R6: 1H NMR (500 MHz, MeOD) δ 8.23 (dd, 1H, J=6.5 Hz, 1 Hz), 7.76 (dtd, 2H, J=9 Hz, 6.5 Hz, 1.5 Hz), 7.37 (dd, 1H, J=6 Hz, 1 Hz), 7.07 (d, 2H, J=9.5 Hz), 6.98 (dd, 2H, J=7 Hz, 2.5 Hz), 6.93 (d, 2H, 2.5 Hz), 3.86 (t, 2H, J=6.5 Hz), 3.62 (q, 8H, J=7.5 Hz), 1.06 (m, 20H), 0.76 (t, 3H, J=7.5 Hz). 13C NMR (125 MHz, MeOD) δ 167.07, 160.28, 159.47, 157.31, 134.69, 134.13, 132.60, 132.48, 132.10, 131.75, 131.65, 115.70, 114.96, 97.43, 66.91, 46.99, 32.73, 29.67, 26.82, 23.66, 14.54, 12.97.
R10: 1H NMR (500 MHz, MeOD) δ 8.23 (dd, 1H, J=6 Hz, 1.5 Hz), 7.76 (dtd, 2H, J=8 Hz, 6 Hz, 1.5 Hz), 7.36 (dd, 1H, J=6 Hz, 1 Hz), 7.07 (d, 2H, J=10 Hz), 6.98 (dd, 2H, J=7 Hz, 2.5 Hz), 6.92 (d, 2H, 2.5 Hz), 3.86 (t, 2H, J=6.5 Hz), 3.61 (q, 8H, J=7 Hz), 1.15 (m, 27H), 0.82 (t, 3H, J=7.5 Hz). 13C NMR (125 MHz, MeOD) δ 167.08, 160.33, 159.49, 157.32, 134.71, 134.14, 132.62, 132.50, 132.11, 131.77, 131.67, 115.71, 114.99, 97.44, 66.91, 47.03, 33.22, 30.85, 30.68, 30.58, 30.47, 29.55, 27.11, 23.89, 14.60, 13.01.
R12: 1H NMR (500 MHz, MeOD) δ 8.21 (dd, 1H, J=7 Hz, 1 Hz), 7.74 (dtd, 2H, J=9 Hz, 6 Hz, 1.5 Hz), 7.34 (dd, 1H, J=6.5 Hz, 1 Hz), 7.05 (d, 2H, J=9.5 Hz), 6.96 (dd, 2H, J=9.5 Hz, 2.5 Hz), 6.91 (d, 2H, 2.5 Hz), 3.84 (t, 2H, J=6.5 Hz), 3.59 (q, 8H, J=7 Hz), 1.18 (m, 32H), 0.80 (t, 3H, J=7 Hz). 13C NMR (125 MHz, MeOD) δ 167.08, 160.33, 159.49, 157.31, 134.71, 134.16, 132.63, 132.51, 132.10, 131.78, 131.68, 115.71, 114.99, 97.44, 66.92, 47.03, 33.23, 30.93, 30.91, 30.89, 30.69, 30.65, 30.48, 29.56, 27.12, 23.90, 14.61, 13.01.
R16: 1H NMR (500 MHz, MeOD) δ 8.21 (dd, 1H, J=6.5 Hz, 1 Hz), 7.74 (dtd, 2H, J= 8.5 Hz, 6 Hz, 1.5 Hz), 7.34 (dd, 1H, J=6 Hz, 1 Hz), 7.05 (d, 2H, J=9.5 Hz), 6.96 (dd, 2H, J=7 Hz, 2.5 Hz), 6.90 (d, 2H, 2.5 Hz), 3.84 (t, 2H, J=6 Hz), 3.59 (q, 8H, J=7 Hz), 1.21 (m, 41H), 0.80 (t, 3H, J=5 Hz). 13C NMR (125 MHz, MeOD) δ 167.49, 160.37, 159.51, 157.34, 134.71, 134.14, 132.64, 132.51, 132.13, 131.77, 131.68, 115.71, 115.00, 97.44, 66.92, 47.02, 33.23, 30.93, 30.91, 30.88, 30.87, 30.86, 30.66, 30.63, 30.47, 29.56, 27.11, 23.89, 14.59, 13.00.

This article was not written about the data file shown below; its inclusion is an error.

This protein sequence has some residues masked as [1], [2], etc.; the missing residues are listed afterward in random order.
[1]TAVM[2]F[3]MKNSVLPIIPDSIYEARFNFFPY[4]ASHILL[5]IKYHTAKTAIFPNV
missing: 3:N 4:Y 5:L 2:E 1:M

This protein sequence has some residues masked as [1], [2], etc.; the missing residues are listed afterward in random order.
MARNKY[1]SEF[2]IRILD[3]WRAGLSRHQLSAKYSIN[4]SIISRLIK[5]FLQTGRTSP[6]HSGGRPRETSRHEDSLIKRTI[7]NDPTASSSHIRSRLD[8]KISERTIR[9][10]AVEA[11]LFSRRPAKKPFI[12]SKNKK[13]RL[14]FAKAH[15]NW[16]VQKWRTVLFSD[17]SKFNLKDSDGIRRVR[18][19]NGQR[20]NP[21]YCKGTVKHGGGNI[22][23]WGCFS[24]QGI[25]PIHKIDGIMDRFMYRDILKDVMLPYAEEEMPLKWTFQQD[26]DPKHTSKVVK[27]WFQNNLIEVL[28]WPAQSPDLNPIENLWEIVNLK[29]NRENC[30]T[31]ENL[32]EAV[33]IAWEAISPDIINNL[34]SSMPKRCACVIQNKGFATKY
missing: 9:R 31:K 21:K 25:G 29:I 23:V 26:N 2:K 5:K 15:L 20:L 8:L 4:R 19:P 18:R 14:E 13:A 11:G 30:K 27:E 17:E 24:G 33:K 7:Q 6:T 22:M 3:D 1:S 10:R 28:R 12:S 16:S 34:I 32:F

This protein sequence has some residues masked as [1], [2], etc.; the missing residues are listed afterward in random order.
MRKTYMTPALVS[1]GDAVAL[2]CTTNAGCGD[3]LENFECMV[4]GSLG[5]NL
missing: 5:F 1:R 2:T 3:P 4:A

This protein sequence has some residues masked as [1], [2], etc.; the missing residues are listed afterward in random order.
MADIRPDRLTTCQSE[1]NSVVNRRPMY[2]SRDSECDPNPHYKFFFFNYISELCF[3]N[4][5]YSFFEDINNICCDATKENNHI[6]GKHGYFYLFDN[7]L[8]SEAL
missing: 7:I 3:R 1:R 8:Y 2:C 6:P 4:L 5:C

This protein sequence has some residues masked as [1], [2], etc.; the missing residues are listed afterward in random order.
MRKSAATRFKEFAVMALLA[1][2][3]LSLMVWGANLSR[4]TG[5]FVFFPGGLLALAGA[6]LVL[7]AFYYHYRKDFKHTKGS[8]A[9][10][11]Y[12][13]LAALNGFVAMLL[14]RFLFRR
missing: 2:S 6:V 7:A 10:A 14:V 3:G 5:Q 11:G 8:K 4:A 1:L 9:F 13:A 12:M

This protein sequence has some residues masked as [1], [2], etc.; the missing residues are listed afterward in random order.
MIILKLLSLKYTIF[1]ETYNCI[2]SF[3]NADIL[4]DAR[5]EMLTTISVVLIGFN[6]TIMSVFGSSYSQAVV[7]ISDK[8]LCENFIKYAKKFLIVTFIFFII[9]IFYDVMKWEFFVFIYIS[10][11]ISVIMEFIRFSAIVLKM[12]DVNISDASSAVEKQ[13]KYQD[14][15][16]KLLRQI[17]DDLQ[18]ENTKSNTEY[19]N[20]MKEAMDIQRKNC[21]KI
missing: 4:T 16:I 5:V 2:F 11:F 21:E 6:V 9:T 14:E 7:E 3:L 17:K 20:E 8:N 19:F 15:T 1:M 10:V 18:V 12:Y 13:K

E6: 1H NMR (500 MHz, DMSO-d6) δ 8.21 (dd, 1H, J=6.5 Hz, 1.5 Hz), 7.86 (dtd, 2H, J=18.5 Hz, 6 Hz, 1 Hz), 7.56 (dd, 1H, J=7 Hz, 0.5 Hz), 7.02 (s, 2H), 3.92 (t, 2H, J=6 Hz), 1.00 (m, 11H). 13C NMR (125 MHz, DMSO-d6) δ 168.54, 152.93, 131.77, 131.48, 130.67, 130.10, 129.56, 129.31, 118.50, 109.18, 99.71, 76.54, 65.36, 55.29, 30.06, 29.75, 29.58, 25.16, 21.56, 13.95.
E10: 1H NMR (500 MHz, DMSO-d6) δ 8.21 (dd, 1H, J=7 Hz, 1 Hz), 7.88 (dtd, 2H, J=19 Hz, 6 Hz, 1.5 Hz), 7.55 (dd, 1H, J=7 Hz, 0.5 Hz), 6.99 (s, 2H), 3.92 (t, 2H, J=6 Hz), 1.05 (m, 19H). 13C NMR (125 MHz, DMSO-d6) δ 168.30, 152.93, 132.98, 130.60, 130.31, 130.06, 129.75, 129.01, 118.51, 109.18, 99.52, 76.54, 65.22, 55.29, 31.29, 28.98, 28.75, 28.67, 28.64, 28.60, 27.82, 25.42, 22.09, 13.97.